Tag: Demo

Non-Blocking Asynchronous Java 8 and Scala’s Try/Success/Failure

Inspired by a recent newsletter from Heinz Kabutz as well as Scala's Futures which I investigated in my recent book, I set about using Java 8 to write an example of how to submit work to an execution service and respond to its results asynchronously, using callbacks so that there is no need to block any threads waiting for the results from the execution service. Theory says that calling blocking methods like get on a java.util.concurrent.Future is bad, because the system will need more than the optimum number of threads if it is to continuously do work, and that results in wasting time with context switches. In the Scala world, frameworks like Akka use programming models that mean that the frameworks will never block - the only time a thread blocks is when a user programs something which blocks, and they are discouraged from doing that. By never blocking, the framework can get away with using about one thread per core which is many less than say a standard JBoss Java EE Application Server, that has as many as 400 threads just after startup. Due largely to the work of the Akka framework, Scala 2.10 added Futures and Promises, but these don't (yet?) exist in Java. The following code shows the goal I had in mind. It has three parts to it. Firstly, new tasks are added to the execution service using the static future method found in the class ch.maxant.async.Future. It returns a Future, but not one from the…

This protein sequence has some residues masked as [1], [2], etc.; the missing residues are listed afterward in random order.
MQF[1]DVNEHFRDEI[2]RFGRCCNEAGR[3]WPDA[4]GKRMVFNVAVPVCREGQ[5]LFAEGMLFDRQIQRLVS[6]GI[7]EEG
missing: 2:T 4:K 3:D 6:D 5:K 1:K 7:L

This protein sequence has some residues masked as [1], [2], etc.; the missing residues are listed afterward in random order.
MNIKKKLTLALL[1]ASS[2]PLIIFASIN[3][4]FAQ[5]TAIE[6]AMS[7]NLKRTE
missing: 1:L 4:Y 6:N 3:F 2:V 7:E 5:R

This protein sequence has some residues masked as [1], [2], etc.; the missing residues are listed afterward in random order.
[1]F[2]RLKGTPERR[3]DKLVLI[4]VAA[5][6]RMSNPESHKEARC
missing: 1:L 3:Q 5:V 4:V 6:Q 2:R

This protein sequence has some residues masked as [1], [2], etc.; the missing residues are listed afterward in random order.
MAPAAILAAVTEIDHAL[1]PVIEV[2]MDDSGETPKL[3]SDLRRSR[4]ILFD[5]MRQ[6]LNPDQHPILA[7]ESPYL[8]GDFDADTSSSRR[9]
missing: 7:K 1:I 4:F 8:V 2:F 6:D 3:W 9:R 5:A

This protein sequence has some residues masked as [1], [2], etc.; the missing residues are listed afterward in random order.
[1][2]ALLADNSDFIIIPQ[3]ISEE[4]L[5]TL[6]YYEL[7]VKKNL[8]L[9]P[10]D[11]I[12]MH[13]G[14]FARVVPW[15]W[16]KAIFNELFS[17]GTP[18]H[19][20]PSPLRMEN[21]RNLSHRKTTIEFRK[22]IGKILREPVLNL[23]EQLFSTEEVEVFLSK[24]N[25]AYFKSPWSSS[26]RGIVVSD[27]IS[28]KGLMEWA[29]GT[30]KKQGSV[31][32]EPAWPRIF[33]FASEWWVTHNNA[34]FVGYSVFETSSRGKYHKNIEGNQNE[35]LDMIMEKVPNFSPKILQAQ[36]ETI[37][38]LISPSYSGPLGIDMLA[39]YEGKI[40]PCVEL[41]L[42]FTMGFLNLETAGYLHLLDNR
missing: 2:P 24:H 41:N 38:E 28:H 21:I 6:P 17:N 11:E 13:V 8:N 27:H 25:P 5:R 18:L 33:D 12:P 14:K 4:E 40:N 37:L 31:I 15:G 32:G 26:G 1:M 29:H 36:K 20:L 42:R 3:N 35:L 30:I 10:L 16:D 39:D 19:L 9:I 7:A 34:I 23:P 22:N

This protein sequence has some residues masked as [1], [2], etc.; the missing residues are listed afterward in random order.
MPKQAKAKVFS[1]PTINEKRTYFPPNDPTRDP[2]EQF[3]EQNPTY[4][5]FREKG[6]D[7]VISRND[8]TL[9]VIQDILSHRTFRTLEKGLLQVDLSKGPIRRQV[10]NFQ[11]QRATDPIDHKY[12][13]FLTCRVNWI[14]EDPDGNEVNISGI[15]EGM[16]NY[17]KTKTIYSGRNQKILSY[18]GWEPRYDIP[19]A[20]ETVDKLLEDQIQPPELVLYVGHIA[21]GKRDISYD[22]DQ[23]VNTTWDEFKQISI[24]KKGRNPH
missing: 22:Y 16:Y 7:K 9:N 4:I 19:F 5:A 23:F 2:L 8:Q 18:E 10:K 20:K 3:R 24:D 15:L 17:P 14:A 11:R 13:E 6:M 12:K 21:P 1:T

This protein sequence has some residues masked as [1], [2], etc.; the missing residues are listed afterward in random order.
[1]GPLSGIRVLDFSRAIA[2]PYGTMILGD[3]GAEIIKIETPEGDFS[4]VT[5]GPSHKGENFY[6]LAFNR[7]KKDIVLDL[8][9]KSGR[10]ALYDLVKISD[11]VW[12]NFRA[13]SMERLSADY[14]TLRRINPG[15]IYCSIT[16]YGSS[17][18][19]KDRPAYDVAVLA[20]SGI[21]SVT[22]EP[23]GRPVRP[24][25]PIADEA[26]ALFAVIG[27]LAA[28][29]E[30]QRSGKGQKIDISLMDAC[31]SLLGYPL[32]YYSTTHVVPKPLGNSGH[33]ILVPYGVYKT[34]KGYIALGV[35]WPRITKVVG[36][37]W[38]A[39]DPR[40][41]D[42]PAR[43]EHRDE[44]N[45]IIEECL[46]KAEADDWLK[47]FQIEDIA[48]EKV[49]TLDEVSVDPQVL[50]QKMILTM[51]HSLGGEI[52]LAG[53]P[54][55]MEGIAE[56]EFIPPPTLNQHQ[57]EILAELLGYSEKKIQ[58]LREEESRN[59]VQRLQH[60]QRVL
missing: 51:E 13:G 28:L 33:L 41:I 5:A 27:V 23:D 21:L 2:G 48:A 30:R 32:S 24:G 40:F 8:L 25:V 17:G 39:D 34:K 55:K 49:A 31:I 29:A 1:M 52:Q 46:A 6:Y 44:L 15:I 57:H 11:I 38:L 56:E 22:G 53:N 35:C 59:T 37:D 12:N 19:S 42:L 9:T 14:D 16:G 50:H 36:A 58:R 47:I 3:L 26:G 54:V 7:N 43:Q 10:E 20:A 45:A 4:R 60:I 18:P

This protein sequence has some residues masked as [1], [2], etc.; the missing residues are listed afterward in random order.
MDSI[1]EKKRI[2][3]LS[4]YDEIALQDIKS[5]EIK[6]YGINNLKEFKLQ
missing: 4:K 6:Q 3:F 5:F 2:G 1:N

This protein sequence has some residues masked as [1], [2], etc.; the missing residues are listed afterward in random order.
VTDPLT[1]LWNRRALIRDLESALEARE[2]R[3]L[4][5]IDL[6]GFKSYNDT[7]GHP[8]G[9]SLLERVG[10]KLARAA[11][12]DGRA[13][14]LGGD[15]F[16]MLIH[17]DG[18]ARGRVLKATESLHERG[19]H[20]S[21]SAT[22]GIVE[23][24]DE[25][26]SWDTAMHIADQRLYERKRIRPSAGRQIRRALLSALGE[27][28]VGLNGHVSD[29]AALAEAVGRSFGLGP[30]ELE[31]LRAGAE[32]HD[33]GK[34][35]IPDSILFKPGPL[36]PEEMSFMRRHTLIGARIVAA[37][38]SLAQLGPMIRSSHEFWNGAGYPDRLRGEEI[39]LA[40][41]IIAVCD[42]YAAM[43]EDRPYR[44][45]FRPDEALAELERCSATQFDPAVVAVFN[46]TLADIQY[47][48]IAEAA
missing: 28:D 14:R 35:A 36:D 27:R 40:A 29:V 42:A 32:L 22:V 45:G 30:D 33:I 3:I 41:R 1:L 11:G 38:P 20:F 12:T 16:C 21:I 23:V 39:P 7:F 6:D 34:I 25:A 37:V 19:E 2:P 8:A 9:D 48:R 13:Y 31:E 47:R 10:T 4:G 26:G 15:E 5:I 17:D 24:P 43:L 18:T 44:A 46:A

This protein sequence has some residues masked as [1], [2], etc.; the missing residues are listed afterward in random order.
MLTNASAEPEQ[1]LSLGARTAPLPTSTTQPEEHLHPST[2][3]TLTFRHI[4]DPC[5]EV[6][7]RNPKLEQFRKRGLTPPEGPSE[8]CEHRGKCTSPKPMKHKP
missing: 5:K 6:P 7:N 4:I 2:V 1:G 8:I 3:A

Read more

Enterprise GWT: Combining Google Web Toolkit, Spring and Other Features to Build Enterprise Applications

The following is just the introduction taken from a new white paper available at www.maxant.ch/white-papers: Google Web Toolkit (GWT) provides developers with a powerful means of developing AJAX front ends without the worry of having to maintain complex Java script libraries to support multiple browsers and browser versions. GWT also provides support for Remote Procedure Calls (RPC) to the server. Since April 2009 the Google App Engine has existed, which allows developers to deploy their GWT applications and also provides support for Java Data Objects (JDO) and the Java Persistence API (JPA). However what is missing for GWT to be deployed to a modern Enterprise environment is a service framework providing dependency injection and inversion of control (IoC), transaction demarcation and security, such as that provided by Spring or Enterprise Java Beans (EJB) 3.0. Furthermore GWT does not define any patterns for User Interface designs, or composite widgets. This paper describes how to successfully integrate Spring into a GWT Application with the aim of creating a fully scalable development framework for deployment in the Enterprise and beyond (including simple and small applications), with very little start up time being required, because you can download the demo application. It includes UI Patterns and composite widgets to improve the development of the front end. This GWT Demo Application is live at http://gwtdemo.maxant.co.uk and is available for download at https://www.maxant.ch/white-papers (c) 2010 Ant Kutschera

Read more